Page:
The truth about Wi-Fi 6E (and why you might not want to upgrade)
Note: This feature was first published on 1 August 2023.
Earlier this year in May, the IMDA finally allocated new airwaves in the 6GHz band to support the deployment of the Wi-Fi 6E standard. I say finally because Wi-Fi 6E isn’t exactly new. The first Wi-Fi 6E routers were announced in the second half of 2020. As is the case with any new networking standard, router manufacturers are claiming substantial improvements in networking performance, but is it true? And should you upgrade? Here's what you need to know about Wi-Fi 6E.
What exactly is Wi-Fi 6E?
Wi-Fi 6 operates in the 2.4GHz and 5GHz frequency bands. Wi-Fi 6E improves on itby adding a new and unoccupied 6GHz band. Despite the higher frequency, the maximum theoretical speeds are unchanged. Yes, it delivers the same maximum speeds as "regular" Wi-Fi 6.
If you want to get a bit more technical, this means with an 80MHz channel, you’d be getting around 600Mbps per stream; and with a 160MHz channel, you could get up to 1,200Mbps. These figures are exactly the same as Wi-Fi 6.
Then why do they claim Wi-Fi 6E to be faster?
The answer is congestion. Arguably the biggest problem with Wi-Fi in homes is congestion. There are simply too many networks vying for the same few channels. And this is especially apparent in a densely populated country like ours.
Frequency is just one aspect that affects speed, the other aspect is channel width. And to fully achieve the maximum speeds of Wi-Fi 6 requires the use of 160MHz channels, which are formed using eight contiguous 20MHz channels.
And if you study the available channels in the 5GHz spectrum in the image above, you’ll realise you cannot form 160MHz wide channels without the use of DFS channels. This is an issue on our tiny island because DFS channels are typically reserved for government services like military radar and weather radar. Priority is given to these services, which explains why you might experience brief drops in connection if you have a router that supports DFS and you enable 160MHz wide channels.
Wi-Fi 6E gets around this issue entirely because the 6GHz spectrum is free and untouched. This means Wi-Fi 6E router can more freelyform 160MHz wide channels to deliver in their maximum performance. So in other words, even though the maximum theoretical speeds are the same, Wi-Fi 6E is faster in the sense that it's easier for the routers to deliver their maximum performance.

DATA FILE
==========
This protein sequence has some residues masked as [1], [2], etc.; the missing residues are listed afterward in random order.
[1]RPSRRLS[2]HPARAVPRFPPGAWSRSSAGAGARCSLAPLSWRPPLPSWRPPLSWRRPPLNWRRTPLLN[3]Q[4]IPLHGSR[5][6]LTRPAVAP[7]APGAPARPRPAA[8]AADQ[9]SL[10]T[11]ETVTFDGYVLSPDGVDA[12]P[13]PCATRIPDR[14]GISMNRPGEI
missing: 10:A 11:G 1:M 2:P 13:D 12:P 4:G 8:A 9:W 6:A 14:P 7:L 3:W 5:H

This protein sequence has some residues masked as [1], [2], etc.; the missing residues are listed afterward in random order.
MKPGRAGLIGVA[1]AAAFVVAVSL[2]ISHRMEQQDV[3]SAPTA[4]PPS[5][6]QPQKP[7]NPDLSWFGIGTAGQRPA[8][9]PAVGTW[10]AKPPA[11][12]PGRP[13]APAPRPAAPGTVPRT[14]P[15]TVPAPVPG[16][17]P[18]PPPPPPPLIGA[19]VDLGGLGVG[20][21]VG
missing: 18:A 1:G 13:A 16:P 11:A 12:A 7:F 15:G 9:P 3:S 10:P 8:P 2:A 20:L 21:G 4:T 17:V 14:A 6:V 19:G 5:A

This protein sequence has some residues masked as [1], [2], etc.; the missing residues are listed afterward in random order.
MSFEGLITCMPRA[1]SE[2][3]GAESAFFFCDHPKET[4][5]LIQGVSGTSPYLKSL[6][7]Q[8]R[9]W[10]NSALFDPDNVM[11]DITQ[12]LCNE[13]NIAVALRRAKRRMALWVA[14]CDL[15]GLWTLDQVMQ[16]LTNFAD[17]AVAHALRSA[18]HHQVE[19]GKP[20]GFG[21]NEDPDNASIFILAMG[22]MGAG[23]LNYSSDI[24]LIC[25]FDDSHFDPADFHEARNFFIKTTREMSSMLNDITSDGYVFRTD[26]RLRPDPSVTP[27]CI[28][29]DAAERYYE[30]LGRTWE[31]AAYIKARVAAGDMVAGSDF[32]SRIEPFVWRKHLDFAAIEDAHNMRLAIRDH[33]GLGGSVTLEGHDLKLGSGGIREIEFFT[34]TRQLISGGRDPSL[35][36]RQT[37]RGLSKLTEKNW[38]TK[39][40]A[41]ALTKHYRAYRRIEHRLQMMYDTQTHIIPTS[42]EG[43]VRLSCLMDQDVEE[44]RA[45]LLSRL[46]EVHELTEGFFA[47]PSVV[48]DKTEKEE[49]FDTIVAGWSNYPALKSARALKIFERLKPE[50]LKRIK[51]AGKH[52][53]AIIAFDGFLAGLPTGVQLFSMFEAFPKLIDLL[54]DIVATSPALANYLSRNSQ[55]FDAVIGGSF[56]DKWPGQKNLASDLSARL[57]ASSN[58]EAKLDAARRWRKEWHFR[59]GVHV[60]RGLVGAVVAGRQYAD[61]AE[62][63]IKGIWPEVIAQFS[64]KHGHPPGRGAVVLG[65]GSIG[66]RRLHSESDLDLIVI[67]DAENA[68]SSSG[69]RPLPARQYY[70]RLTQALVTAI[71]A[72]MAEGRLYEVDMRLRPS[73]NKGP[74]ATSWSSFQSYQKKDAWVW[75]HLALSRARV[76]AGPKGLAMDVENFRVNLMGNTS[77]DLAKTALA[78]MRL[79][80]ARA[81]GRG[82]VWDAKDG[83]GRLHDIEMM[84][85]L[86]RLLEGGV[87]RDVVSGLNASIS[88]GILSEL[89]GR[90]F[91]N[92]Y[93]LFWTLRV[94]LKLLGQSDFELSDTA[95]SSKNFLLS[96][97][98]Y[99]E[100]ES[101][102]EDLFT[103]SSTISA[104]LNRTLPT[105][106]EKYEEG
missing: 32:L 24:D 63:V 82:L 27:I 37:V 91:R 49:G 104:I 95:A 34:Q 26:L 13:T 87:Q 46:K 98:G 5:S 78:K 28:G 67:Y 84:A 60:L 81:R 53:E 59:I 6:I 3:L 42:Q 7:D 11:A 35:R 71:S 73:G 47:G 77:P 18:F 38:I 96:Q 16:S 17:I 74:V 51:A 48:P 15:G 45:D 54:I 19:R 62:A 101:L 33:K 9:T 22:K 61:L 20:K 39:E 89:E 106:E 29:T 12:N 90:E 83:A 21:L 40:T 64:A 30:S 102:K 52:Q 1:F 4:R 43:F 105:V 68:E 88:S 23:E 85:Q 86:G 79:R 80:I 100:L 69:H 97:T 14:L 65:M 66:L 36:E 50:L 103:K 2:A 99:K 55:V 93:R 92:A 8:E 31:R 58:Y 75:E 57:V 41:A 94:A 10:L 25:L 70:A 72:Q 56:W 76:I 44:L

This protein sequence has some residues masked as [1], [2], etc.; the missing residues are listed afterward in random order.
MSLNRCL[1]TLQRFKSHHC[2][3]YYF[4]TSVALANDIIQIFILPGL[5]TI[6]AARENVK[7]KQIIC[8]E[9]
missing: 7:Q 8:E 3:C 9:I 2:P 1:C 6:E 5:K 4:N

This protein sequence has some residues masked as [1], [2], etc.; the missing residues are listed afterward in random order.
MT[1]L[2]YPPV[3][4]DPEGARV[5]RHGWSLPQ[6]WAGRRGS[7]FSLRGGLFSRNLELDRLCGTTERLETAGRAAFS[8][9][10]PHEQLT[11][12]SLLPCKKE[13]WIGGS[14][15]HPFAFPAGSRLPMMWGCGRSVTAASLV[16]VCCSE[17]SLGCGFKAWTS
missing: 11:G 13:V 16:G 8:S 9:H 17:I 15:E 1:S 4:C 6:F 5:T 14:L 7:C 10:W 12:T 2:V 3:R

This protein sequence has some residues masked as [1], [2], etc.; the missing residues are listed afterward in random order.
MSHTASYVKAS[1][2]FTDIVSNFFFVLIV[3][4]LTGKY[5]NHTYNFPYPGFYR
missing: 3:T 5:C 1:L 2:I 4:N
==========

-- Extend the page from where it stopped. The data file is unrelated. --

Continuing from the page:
Are there downsides?
There are a couple of major downsides to Wi-Fi 6E so let’s address them now. The first is range. Higher frequencies are poorer at penetrating obstacles such as walls and floors. In the real world, unless you are very near to your Wi-Fi 6E router, you could actually end up with lower speeds when connected to the 6GHz band than you would have on the 5GHz band.
The second downside is that you need a new router. Wi-Fi 6E isn’t something you can enable with a firmware update and requires a brand-new router. And right now, Wi-Fi 6E routers aren’t cheap. But on top of that, your devices need to support Wi-Fi 6E too. The good thing is that most of the latest notebooks, phones, and tablets do.
Further complicating matters is that the approval of Wi-Fi 6E by the IMDA has come very late and now Wi-Fi 7 is looming on the horizon. I wrote a guide about Wi-Fi 7 hereand I urge you to read it, but, in a nutshell, it boasts significant new technologies that promise to make it even faster than Wi-Fi 6E.
Should I upgrade now, then?
No, I don’t recommend upgrading to Wi-Fi 6E particularly if you already have a decent Wi-Fi 6 router or mesh networking system. Wi-Fi 6E routers aren’t cheap and it’s doubtful that the benefits of the 6GHz band can overcome its range issues. Unless you have a Wi-Fi 5 router or older, it makes sense to hold off and wait for Wi-Fi 7 instead. According to the latest news, Wi-Fi 7 routers should hit store shelves by late next year.
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